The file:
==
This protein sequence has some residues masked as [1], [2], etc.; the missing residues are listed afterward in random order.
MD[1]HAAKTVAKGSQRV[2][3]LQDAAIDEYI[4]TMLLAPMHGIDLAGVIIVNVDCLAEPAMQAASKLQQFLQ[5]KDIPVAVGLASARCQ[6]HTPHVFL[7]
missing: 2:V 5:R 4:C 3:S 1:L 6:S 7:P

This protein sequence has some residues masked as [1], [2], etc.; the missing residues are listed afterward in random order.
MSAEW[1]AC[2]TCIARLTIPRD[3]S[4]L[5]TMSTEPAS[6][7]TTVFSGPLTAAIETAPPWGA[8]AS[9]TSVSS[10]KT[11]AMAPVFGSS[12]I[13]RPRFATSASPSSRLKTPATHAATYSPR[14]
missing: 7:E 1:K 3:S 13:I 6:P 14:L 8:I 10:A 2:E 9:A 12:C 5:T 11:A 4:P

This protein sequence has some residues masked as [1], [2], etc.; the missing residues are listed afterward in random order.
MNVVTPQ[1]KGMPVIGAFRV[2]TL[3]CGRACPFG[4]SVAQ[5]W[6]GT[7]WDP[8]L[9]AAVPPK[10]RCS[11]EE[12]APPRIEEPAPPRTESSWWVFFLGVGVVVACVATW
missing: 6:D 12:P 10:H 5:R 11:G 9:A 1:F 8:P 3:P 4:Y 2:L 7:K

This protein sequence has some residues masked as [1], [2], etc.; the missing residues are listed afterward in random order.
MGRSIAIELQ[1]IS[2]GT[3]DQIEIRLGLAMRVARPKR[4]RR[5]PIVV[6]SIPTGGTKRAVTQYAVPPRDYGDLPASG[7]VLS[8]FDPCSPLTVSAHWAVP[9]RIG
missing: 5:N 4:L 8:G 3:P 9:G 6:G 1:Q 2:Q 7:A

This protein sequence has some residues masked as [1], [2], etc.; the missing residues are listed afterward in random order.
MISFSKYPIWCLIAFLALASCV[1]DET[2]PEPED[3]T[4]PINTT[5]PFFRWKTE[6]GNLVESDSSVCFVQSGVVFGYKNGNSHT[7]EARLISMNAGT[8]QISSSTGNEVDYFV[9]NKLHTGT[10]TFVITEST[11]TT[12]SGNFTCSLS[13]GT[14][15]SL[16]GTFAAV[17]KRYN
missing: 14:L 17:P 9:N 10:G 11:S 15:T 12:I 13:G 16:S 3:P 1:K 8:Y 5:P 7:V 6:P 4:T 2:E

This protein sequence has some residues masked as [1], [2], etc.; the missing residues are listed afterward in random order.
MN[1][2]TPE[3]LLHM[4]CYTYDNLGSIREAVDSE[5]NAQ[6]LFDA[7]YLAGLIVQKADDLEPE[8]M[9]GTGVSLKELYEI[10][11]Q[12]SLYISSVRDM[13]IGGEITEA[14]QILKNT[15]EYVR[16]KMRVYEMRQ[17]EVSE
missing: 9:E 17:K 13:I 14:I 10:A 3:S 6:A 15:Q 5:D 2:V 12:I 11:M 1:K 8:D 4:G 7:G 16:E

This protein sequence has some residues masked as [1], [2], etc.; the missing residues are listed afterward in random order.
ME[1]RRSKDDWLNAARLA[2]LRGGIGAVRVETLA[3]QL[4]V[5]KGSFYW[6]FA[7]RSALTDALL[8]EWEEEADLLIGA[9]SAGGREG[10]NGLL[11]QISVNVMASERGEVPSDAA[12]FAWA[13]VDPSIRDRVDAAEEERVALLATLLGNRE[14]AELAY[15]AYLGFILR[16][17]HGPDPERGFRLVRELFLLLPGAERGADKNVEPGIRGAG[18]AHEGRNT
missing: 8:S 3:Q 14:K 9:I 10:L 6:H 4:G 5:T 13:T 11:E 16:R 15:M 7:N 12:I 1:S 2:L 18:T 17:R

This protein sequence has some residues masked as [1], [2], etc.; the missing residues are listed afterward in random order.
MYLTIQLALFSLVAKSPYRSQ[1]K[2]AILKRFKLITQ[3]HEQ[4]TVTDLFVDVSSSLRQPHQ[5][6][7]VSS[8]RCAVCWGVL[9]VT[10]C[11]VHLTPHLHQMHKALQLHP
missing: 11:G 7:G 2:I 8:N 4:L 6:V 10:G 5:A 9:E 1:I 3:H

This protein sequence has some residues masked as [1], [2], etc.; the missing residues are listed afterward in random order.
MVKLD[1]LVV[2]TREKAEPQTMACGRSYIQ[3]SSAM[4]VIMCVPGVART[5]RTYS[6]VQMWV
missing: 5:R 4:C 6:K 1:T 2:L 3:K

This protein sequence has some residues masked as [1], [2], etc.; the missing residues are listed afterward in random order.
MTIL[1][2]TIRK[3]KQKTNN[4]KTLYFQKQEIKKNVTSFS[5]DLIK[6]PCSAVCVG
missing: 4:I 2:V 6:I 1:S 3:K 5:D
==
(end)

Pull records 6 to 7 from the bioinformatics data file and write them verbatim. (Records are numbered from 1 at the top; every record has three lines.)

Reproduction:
This protein sequence has some residues masked as [1], [2], etc.; the missing residues are listed afterward in random order.
MN[1][2]TPE[3]LLHM[4]CYTYDNLGSIREAVDSE[5]NAQ[6]LFDA[7]YLAGLIVQKADDLEPE[8]M[9]GTGVSLKELYEI[10][11]Q[12]SLYISSVRDM[13]IGGEITEA[14]QILKNT[15]EYVR[16]KMRVYEMRQ[17]EVSE
missing: 9:E 17:K 13:I 14:I 10:A 3:S 6:A 15:Q 5:D 2:V 12:I 11:M 1:K 8:D 4:G 7:G 16:E

This protein sequence has some residues masked as [1], [2], etc.; the missing residues are listed afterward in random order.
ME[1]RRSKDDWLNAARLA[2]LRGGIGAVRVETLA[3]QL[4]V[5]KGSFYW[6]FA[7]RSALTDALL[8]EWEEEADLLIGA[9]SAGGREG[10]NGLL[11]QISVNVMASERGEVPSDAA[12]FAWA[13]VDPSIRDRVDAAEEERVALLATLLGNRE[14]AELAY[15]AYLGFILR[16][17]HGPDPERGFRLVRELFLLLPGAERGADKNVEPGIRGAG[18]AHEGRNT
missing: 8:S 3:Q 14:K 9:I 10:L 6:H 4:G 5:T 13:T 11:E 16:R 15:M 7:N 12:I 1:S 2:L 18:T 17:R